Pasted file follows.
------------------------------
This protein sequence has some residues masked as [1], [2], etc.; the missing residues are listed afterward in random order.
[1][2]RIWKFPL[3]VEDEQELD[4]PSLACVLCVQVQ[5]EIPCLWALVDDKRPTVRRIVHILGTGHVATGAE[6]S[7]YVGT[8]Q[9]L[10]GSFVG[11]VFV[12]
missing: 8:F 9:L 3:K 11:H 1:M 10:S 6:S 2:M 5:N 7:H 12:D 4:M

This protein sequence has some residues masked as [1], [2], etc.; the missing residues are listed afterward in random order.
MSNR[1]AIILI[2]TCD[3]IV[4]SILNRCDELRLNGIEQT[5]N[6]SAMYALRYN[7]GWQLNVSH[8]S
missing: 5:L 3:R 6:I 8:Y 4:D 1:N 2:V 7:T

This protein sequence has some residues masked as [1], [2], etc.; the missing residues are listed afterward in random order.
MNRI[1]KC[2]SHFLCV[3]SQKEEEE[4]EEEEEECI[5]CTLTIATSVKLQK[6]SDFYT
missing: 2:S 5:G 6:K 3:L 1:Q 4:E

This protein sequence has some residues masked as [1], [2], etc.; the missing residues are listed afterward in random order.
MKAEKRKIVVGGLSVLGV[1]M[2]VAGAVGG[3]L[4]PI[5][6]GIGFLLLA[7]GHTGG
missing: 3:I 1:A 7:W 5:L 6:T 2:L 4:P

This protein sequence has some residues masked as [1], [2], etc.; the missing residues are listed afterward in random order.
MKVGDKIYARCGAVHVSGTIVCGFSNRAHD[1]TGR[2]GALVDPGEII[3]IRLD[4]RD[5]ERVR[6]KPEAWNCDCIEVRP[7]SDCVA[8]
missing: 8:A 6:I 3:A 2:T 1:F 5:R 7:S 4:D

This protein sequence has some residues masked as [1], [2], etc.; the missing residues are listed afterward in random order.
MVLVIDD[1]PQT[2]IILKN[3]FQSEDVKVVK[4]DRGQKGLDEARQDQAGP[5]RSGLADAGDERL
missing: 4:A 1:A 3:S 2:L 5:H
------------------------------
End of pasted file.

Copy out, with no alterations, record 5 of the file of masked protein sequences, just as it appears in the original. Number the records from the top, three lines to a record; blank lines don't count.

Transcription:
This protein sequence has some residues masked as [1], [2], etc.; the missing residues are listed afterward in random order.
MKVGDKIYARCGAVHVSGTIVCGFSNRAHD[1]TGR[2]GALVDPGEII[3]IRLD[4]RD[5]ERVR[6]KPEAWNCDCIEVRP[7]SDCVA[8]
missing: 8:A 6:I 3:A 2:T 1:F 5:R 7:S 4:D